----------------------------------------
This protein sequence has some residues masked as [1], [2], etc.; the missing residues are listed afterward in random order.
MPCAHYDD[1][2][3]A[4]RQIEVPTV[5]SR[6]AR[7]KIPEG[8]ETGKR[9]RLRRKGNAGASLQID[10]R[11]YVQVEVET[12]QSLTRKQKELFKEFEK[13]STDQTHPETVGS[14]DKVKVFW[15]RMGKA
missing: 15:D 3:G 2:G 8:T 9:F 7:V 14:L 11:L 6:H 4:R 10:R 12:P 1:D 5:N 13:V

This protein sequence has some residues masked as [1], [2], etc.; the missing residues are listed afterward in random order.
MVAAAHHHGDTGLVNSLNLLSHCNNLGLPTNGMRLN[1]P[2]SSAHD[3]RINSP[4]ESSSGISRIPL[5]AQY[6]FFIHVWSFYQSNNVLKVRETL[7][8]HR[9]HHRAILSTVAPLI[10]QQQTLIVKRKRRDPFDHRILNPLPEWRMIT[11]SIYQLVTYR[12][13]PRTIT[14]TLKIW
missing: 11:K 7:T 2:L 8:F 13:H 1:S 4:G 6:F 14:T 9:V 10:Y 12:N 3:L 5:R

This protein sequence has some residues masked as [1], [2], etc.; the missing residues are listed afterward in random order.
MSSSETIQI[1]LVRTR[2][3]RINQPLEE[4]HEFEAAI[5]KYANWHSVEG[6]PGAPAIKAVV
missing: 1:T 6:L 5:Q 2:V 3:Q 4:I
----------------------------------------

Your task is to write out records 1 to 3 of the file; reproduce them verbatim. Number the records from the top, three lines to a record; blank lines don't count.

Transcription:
This protein sequence has some residues masked as [1], [2], etc.; the missing residues are listed afterward in random order.
MPCAHYDD[1][2][3]A[4]RQIEVPTV[5]SR[6]AR[7]KIPEG[8]ETGKR[9]RLRRKGNAGASLQID[10]R[11]YVQVEVET[12]QSLTRKQKELFKEFEK[13]STDQTHPETVGS[14]DKVKVFW[15]RMGKA
missing: 15:D 3:G 2:G 8:T 9:F 7:V 14:L 11:L 6:H 4:R 10:R 12:P 1:D 5:N 13:V

This protein sequence has some residues masked as [1], [2], etc.; the missing residues are listed afterward in random order.
MVAAAHHHGDTGLVNSLNLLSHCNNLGLPTNGMRLN[1]P[2]SSAHD[3]RINSP[4]ESSSGISRIPL[5]AQY[6]FFIHVWSFYQSNNVLKVRETL[7][8]HR[9]HHRAILSTVAPLI[10]QQQTLIVKRKRRDPFDHRILNPLPEWRMIT[11]SIYQLVTYR[12][13]PRTIT[14]TLKIW
missing: 11:K 7:T 2:L 8:F 13:H 1:S 4:G 6:F 14:T 9:V 10:Y 12:N 3:L 5:R

This protein sequence has some residues masked as [1], [2], etc.; the missing residues are listed afterward in random order.
MSSSETIQI[1]LVRTR[2][3]RINQPLEE[4]HEFEAAI[5]KYANWHSVEG[6]PGAPAIKAVV
missing: 1:T 6:L 5:Q 2:V 3:Q 4:I